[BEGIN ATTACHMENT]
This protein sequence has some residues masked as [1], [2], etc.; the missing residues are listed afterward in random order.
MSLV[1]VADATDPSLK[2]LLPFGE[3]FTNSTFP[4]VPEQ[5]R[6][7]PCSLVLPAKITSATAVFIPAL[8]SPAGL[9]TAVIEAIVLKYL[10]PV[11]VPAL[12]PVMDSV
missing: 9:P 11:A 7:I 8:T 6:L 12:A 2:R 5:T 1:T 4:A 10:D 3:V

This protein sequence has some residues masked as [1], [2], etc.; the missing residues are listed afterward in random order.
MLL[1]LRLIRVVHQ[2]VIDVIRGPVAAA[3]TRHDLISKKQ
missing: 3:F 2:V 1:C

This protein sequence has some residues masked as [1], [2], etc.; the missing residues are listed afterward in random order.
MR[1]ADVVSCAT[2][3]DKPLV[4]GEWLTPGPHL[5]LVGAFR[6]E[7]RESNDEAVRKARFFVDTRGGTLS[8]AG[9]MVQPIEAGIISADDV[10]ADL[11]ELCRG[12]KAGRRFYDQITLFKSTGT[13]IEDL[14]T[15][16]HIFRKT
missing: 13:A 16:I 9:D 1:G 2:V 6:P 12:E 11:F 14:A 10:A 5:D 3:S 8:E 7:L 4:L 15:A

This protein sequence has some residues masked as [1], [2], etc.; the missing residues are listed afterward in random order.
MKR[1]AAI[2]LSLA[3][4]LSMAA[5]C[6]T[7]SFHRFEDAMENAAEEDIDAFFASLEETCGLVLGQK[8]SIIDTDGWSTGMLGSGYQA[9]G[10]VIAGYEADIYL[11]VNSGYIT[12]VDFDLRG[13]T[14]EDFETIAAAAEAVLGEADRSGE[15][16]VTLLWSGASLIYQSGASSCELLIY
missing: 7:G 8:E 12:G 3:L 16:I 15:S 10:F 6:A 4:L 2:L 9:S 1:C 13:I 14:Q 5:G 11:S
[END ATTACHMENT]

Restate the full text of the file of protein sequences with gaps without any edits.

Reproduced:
This protein sequence has some residues masked as [1], [2], etc.; the missing residues are listed afterward in random order.
MSLV[1]VADATDPSLK[2]LLPFGE[3]FTNSTFP[4]VPEQ[5]R[6][7]PCSLVLPAKITSATAVFIPAL[8]SPAGL[9]TAVIEAIVLKYL[10]PV[11]VPAL[12]PVMDSV
missing: 9:P 11:A 7:I 8:T 6:L 12:A 2:R 5:T 1:T 4:A 10:D 3:V

This protein sequence has some residues masked as [1], [2], etc.; the missing residues are listed afterward in random order.
MLL[1]LRLIRVVHQ[2]VIDVIRGPVAAA[3]TRHDLISKKQ
missing: 3:F 2:V 1:C

This protein sequence has some residues masked as [1], [2], etc.; the missing residues are listed afterward in random order.
MR[1]ADVVSCAT[2][3]DKPLV[4]GEWLTPGPHL[5]LVGAFR[6]E[7]RESNDEAVRKARFFVDTRGGTLS[8]AG[9]MVQPIEAGIISADDV[10]ADL[11]ELCRG[12]KAGRRFYDQITLFKSTGT[13]IEDL[14]T[15][16]HIFRKT
missing: 13:A 16:I 9:D 1:G 2:V 6:P 12:E 11:F 14:A 10:A 5:D 3:S 8:E 7:L 4:L 15:A

This protein sequence has some residues masked as [1], [2], etc.; the missing residues are listed afterward in random order.
MKR[1]AAI[2]LSLA[3][4]LSMAA[5]C[6]T[7]SFHRFEDAMENAAEEDIDAFFASLEETCGLVLGQK[8]SIIDTDGWSTGMLGSGYQA[9]G[10]VIAGYEADIYL[11]VNSGYIT[12]VDFDLRG[13]T[14]EDFETIAAAAEAVLGEADRSGE[15][16]VTLLWSGASLIYQSGASSCELLIY
missing: 7:G 8:E 12:G 3:L 16:I 15:S 10:F 6:A 4:L 2:L 9:S 1:C 13:I 14:Q 5:G 11:S